In the January 19th game against Dallas, it was Watson who stood up for Derrick Favors after Dirk Nowitzki slapped the ball from the young second-year player. After going toe-to-toe with the defending champs, Watson steadfastly refused the suggestion of a moral victory, saying, “You couldn’t pay me enough to be happy to lose.”
Despite standing just 6’ 1”, shorter than any of his teammates, Watson fears no man. He tied up Kobe Bryant in traffic on Saturday night and forced a jump ball that the Jazz managed to steal. And Watson always seems to know when to push, when to slow it down, and when to hit a big shot.
This was never more apparent than against the Lakers. With seven minutes remaining and the Jazz up nine, Enes Kanter cleared a rebound to Watson and the floor general sensed the kill. He shot up the court like a bat out of hell as the accompanying wingmen and defenders converged. Watson somehow communicated—again telepathically, I suppose—with CJ Miles, laying a lob up in front of the rim that Miles, coming from Watson’s right side, dunked home, sending the crowd into hysterics and forcing a Laker timeout. At that point I texted my buddy Jerry: “Earl Watson hasn’t scored a point and is owning this game.” The original message may have come with some expletives, but this is a family program. Watson then buried a 3-point shot (he’d hit just four of them all season) to put the Jazz up 13 and put the game seemingly out of reach.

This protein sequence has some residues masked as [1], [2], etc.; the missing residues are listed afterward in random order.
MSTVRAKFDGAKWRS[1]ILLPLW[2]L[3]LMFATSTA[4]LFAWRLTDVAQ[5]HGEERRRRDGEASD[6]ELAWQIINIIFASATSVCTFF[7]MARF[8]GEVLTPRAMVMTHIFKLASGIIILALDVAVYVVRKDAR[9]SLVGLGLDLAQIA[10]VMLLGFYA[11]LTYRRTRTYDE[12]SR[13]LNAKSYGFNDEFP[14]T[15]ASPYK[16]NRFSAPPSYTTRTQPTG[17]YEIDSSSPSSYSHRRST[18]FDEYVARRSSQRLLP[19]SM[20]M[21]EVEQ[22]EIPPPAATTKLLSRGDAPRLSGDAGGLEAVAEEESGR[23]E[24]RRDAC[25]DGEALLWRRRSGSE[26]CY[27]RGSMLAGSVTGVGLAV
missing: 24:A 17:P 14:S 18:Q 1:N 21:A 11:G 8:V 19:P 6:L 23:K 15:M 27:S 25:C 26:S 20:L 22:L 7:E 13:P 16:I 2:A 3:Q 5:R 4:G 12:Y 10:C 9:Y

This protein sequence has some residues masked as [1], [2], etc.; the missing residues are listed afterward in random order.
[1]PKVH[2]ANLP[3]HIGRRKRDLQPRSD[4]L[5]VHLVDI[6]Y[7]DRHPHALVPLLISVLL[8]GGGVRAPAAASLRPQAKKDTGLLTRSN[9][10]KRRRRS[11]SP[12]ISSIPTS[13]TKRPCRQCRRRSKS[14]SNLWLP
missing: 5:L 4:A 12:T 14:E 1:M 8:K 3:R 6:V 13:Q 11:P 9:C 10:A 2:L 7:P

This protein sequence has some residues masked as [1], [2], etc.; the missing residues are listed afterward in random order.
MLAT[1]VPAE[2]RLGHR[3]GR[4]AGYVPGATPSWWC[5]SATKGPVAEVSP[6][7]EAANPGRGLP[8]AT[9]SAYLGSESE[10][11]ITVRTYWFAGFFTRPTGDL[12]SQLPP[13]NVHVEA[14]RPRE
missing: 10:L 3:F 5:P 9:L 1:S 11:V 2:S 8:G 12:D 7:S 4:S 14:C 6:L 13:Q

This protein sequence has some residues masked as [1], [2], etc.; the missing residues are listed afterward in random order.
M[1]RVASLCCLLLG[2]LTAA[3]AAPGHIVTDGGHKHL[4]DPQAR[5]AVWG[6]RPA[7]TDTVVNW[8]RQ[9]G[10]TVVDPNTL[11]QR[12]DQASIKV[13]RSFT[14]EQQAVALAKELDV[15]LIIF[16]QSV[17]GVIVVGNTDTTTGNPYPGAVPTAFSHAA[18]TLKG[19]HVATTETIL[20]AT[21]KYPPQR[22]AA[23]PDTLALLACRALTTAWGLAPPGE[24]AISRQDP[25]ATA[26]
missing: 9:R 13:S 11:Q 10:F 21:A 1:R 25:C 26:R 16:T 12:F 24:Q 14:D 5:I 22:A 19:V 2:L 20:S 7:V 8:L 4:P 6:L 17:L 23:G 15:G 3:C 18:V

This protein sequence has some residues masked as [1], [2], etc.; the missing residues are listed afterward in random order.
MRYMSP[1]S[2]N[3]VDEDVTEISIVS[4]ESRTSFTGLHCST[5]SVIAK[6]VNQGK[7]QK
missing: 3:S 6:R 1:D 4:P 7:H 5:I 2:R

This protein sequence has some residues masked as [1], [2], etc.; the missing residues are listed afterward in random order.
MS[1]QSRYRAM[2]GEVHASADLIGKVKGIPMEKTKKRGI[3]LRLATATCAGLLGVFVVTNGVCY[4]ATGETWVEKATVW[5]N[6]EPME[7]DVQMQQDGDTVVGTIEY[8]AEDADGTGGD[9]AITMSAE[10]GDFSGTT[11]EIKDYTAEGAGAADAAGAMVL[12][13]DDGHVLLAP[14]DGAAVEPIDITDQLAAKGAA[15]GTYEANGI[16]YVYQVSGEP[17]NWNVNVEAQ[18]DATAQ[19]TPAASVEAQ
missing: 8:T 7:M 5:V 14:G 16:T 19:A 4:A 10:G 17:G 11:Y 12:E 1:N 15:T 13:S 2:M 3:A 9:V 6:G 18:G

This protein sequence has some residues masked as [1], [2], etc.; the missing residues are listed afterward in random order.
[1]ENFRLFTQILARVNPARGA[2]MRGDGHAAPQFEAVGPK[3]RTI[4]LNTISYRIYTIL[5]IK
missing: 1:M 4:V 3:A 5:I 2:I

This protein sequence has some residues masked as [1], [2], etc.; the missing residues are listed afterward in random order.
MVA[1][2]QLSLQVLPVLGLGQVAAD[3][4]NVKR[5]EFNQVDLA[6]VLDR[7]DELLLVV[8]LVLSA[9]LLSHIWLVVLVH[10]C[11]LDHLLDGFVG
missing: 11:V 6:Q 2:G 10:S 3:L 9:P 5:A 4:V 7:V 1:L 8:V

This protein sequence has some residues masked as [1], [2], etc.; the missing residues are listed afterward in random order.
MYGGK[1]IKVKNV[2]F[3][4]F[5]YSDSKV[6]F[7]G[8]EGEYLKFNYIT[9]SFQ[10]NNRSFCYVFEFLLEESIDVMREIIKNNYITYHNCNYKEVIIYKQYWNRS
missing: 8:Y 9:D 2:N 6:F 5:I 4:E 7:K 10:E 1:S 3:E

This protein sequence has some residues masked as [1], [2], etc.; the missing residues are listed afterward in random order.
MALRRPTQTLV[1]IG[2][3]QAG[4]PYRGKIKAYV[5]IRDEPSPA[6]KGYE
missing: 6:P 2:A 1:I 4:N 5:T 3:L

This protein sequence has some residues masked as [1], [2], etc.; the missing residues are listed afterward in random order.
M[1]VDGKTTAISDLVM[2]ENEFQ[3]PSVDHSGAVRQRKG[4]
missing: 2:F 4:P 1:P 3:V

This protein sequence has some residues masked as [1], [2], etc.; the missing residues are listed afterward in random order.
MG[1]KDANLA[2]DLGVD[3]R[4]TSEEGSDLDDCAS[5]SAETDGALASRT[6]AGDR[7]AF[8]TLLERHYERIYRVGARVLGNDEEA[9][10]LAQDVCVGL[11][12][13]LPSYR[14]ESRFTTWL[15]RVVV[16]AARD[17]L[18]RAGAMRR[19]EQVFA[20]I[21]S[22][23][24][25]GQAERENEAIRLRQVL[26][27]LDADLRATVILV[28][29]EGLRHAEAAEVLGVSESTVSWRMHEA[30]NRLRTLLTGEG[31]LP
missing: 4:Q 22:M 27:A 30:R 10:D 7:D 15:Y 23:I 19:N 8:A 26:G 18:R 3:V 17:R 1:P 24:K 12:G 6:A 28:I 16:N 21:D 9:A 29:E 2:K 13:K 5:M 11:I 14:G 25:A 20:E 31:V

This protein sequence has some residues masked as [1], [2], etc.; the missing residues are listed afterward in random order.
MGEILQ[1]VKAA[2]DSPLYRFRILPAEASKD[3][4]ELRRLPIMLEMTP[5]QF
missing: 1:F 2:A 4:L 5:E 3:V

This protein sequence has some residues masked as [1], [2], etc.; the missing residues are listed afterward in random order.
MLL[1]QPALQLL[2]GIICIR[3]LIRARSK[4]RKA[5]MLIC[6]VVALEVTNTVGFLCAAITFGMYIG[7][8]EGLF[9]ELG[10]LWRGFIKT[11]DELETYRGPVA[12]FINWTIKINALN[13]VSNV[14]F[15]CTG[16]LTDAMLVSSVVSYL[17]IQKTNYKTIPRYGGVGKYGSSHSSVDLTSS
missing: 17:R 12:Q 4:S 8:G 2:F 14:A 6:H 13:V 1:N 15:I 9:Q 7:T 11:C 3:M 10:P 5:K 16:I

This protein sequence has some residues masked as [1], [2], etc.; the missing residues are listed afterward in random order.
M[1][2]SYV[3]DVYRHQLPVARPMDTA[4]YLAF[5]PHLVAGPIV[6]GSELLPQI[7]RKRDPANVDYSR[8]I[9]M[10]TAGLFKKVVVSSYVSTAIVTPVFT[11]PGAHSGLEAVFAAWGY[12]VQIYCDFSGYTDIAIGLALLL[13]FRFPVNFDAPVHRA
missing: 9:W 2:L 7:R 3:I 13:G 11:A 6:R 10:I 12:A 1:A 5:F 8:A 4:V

When Kobe Bryant scored nine points in a little over a minute to help cut the margin to six, Watson stepped up again with a driving reverse lay-up to stop the bleeding. Another bomb from Watson with barely a minute left pushed the Jazz lead back to double digits and ended the threat for good. In a game where the Jazz found themselves tied against their bitterest rival entering the fourth quarter, Earl Waston decided to score all eight of his points and dish out six of his 11 assists in the final frame, delivering an emotional win to a rabid crowd.
As if Watson didn’t do enough on the court, he took to Twitter after the game to thank Jazz Nation for their support. Twitter has become the platform for Watson’s cult following. Unlike most other professional athletes, Watson tries to follow anyone who follows him. He gives constant love to Jazz fans who feed it right back. Perhaps most endearing, he seems genuinely pleased to be part of our community, something about which Jazz fans will always wonder and worry.
Earl Watson has become one of those players whose reputation among his fans far exceeds what any statistical averages can measure. We simply feel more secure with him in the line-up because, like a true catalyst, he makes the team better. It’s a special bond between a player and his fans, something we will talk about years down the road when we convey a story lost to those who would whittle the game down to a series of numbers. Those who have the privilege of believing what their eyes see in 2012 will smile with nostalgia when they remember and retell the legend of Earl Watson.
Follow me on Twitter @JSeaman34_31